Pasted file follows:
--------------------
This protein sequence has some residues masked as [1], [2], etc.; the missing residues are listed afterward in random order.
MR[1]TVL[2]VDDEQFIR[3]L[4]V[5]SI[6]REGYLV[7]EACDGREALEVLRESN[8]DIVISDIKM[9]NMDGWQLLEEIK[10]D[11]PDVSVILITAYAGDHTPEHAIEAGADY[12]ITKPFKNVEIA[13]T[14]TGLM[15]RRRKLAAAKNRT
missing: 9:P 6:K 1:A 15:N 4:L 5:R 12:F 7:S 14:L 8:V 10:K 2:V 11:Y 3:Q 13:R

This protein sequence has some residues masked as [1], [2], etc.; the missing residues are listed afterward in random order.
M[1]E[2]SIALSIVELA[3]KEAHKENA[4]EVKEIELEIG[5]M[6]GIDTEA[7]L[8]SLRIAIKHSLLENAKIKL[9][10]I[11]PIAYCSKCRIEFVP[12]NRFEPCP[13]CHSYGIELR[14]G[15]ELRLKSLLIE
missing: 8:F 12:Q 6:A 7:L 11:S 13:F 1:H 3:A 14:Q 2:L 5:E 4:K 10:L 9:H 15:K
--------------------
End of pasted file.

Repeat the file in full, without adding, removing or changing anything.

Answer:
This protein sequence has some residues masked as [1], [2], etc.; the missing residues are listed afterward in random order.
MR[1]TVL[2]VDDEQFIR[3]L[4]V[5]SI[6]REGYLV[7]EACDGREALEVLRESN[8]DIVISDIKM[9]NMDGWQLLEEIK[10]D[11]PDVSVILITAYAGDHTPEHAIEAGADY[12]ITKPFKNVEIA[13]T[14]TGLM[15]RRRKLAAAKNRT
missing: 9:P 6:K 1:A 15:N 4:L 5:R 12:F 7:S 14:L 8:V 10:K 2:V 11:Y 3:Q 13:R

This protein sequence has some residues masked as [1], [2], etc.; the missing residues are listed afterward in random order.
M[1]E[2]SIALSIVELA[3]KEAHKENA[4]EVKEIELEIG[5]M[6]GIDTEA[7]L[8]SLRIAIKHSLLENAKIKL[9][10]I[11]PIAYCSKCRIEFVP[12]NRFEPCP[13]CHSYGIELR[14]G[15]ELRLKSLLIE
missing: 8:F 12:Q 6:A 7:L 11:S 13:F 1:H 3:A 14:Q 2:L 5:E 4:K 10:L 9:H 15:K